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Nicholas DeRenzo
Dec 2020
Credit: Getty Images

The Salt Cathedral of Zipaquirá

Built 660 feet underground in the world’s largest halite (or rock salt) mine, this Roman Catholic church outside Bogotá is decorated with icons and architectural details carved from salt. It’s a favorite spot for day trippers from the city as well as religious pilgrims.

Credit: Getty Images

The Coffee Triangle

Caffeine addicts should make a pilgrimage to the fertile valleys of the Caldas, Risaralda and Quindío departments, where coffee fincas (farms) produce some of the world’s most sought-after beans. Follow the process from plantation to roaster to cup, and then learn about all the intricacies of aroma and flavor during a tasting.

Credit: Alamy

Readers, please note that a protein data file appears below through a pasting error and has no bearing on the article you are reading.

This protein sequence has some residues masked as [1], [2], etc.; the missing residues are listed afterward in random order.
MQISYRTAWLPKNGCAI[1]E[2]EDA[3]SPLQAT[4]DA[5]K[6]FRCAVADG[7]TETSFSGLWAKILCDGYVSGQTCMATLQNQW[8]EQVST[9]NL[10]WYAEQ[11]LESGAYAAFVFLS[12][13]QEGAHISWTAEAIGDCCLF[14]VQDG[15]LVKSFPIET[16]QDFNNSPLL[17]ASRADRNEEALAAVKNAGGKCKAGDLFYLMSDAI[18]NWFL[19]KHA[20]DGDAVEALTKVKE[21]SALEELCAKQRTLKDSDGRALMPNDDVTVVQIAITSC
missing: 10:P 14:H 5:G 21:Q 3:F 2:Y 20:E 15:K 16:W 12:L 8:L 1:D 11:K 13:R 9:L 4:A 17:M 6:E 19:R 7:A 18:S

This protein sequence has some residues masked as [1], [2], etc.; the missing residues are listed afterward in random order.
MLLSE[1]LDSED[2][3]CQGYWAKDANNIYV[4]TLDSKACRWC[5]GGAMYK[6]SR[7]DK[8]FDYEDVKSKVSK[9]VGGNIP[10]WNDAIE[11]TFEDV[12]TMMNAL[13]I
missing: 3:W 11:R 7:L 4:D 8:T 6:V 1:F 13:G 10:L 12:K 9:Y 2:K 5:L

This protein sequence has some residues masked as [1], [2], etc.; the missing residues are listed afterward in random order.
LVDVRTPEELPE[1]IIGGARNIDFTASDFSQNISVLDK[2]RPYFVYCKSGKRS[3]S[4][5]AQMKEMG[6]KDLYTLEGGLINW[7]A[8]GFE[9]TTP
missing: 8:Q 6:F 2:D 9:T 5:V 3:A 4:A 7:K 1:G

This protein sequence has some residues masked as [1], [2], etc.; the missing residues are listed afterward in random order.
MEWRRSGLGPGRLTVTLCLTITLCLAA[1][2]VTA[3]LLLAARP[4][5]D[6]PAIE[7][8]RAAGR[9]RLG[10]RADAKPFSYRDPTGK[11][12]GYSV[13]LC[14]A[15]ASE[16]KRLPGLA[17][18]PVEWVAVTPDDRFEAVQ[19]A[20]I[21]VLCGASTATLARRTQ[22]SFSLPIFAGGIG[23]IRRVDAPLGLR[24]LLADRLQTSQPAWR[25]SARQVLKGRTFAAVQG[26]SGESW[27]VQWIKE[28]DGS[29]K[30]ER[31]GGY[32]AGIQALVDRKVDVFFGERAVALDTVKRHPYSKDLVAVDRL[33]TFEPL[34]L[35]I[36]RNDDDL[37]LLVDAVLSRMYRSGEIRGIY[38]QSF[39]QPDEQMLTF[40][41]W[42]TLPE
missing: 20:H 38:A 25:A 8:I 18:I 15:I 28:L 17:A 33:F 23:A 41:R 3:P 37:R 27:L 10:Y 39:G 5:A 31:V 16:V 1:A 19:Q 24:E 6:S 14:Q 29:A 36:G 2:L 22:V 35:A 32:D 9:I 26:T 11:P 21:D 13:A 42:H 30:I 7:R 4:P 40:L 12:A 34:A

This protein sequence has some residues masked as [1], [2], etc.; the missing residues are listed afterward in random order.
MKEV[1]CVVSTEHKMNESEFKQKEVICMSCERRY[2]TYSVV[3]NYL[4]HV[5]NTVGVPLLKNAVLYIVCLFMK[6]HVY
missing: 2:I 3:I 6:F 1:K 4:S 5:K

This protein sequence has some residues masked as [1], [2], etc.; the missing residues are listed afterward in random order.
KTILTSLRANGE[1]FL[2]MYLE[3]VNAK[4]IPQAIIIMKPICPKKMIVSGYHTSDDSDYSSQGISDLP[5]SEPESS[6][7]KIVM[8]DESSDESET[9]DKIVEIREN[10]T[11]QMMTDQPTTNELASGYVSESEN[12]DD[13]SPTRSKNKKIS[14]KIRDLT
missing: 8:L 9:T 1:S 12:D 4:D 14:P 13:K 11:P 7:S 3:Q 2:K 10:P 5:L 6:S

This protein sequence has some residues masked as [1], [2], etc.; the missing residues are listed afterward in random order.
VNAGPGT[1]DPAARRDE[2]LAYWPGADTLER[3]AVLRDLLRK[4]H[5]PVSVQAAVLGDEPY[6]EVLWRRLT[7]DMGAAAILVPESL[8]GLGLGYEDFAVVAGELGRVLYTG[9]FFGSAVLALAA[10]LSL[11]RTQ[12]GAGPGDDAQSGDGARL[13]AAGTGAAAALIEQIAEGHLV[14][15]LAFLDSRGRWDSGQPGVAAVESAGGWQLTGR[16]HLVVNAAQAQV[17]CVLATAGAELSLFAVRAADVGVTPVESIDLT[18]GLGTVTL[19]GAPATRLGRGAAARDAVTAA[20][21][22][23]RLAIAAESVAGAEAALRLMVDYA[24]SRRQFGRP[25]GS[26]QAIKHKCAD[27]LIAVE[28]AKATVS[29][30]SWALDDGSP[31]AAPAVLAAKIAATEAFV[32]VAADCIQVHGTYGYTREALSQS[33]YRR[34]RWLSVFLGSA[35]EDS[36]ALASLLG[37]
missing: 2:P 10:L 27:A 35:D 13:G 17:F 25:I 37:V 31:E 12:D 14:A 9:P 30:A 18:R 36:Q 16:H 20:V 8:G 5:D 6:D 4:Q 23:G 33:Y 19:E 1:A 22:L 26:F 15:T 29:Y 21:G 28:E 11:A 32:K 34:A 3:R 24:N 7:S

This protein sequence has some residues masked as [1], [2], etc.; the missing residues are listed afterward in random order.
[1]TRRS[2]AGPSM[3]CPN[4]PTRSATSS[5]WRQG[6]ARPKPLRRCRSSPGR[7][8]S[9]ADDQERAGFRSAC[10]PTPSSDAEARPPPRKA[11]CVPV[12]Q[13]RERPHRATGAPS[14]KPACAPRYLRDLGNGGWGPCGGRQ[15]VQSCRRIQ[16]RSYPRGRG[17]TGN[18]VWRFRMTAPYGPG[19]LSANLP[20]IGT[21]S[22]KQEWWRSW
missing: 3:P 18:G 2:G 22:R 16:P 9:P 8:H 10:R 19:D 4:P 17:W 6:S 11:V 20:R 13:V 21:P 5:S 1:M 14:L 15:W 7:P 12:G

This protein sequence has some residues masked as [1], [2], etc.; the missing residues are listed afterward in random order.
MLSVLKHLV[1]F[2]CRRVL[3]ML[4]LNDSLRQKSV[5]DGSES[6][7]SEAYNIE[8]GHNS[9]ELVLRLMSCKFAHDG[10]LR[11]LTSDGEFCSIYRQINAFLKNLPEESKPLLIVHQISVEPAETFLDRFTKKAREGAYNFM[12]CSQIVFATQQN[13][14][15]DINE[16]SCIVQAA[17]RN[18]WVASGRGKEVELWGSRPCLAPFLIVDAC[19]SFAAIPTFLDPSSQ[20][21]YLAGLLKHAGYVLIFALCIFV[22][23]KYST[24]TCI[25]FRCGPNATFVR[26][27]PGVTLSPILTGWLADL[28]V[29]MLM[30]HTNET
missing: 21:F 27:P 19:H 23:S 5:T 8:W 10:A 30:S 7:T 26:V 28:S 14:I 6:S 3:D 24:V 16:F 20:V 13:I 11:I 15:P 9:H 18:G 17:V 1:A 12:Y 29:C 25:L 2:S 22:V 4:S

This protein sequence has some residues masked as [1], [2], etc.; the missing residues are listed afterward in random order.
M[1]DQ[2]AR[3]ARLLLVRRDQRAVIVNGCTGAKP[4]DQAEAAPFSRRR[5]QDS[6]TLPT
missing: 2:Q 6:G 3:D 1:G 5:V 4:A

Tayrona National Natural Park

There’s a wildness to the boulder-strewn beaches in this Caribbean-facing national park. In fact, if you time your visit during the low season (not December or January), you might find yourself sharing the jungle trails and sand with more tropical birds and tiny monkeys than fellow human visitors.

Credit: Alamy

The Lost City

Built around the year 800 (650 years before Machu Picchu!), La Ciudad Perdida was a Tayrona settlement tucked into the coastal mountains near the Caribbean Sea. In 1972, treasure hunters rediscovered the city, with its 170 stone terraces, plazas and web of streets. Now, adventurers can access it on a 27-mile, roughly-five-day hike.

Credit: Alamy

The Botanical Garden of Medellín

The centerpiece of this newly renovated 34-acre garden is the stunning Orquideorama, a honeycomb-like canopy made of metal and pinewood slats that harbors an orchid garden and a butterfly reserve.

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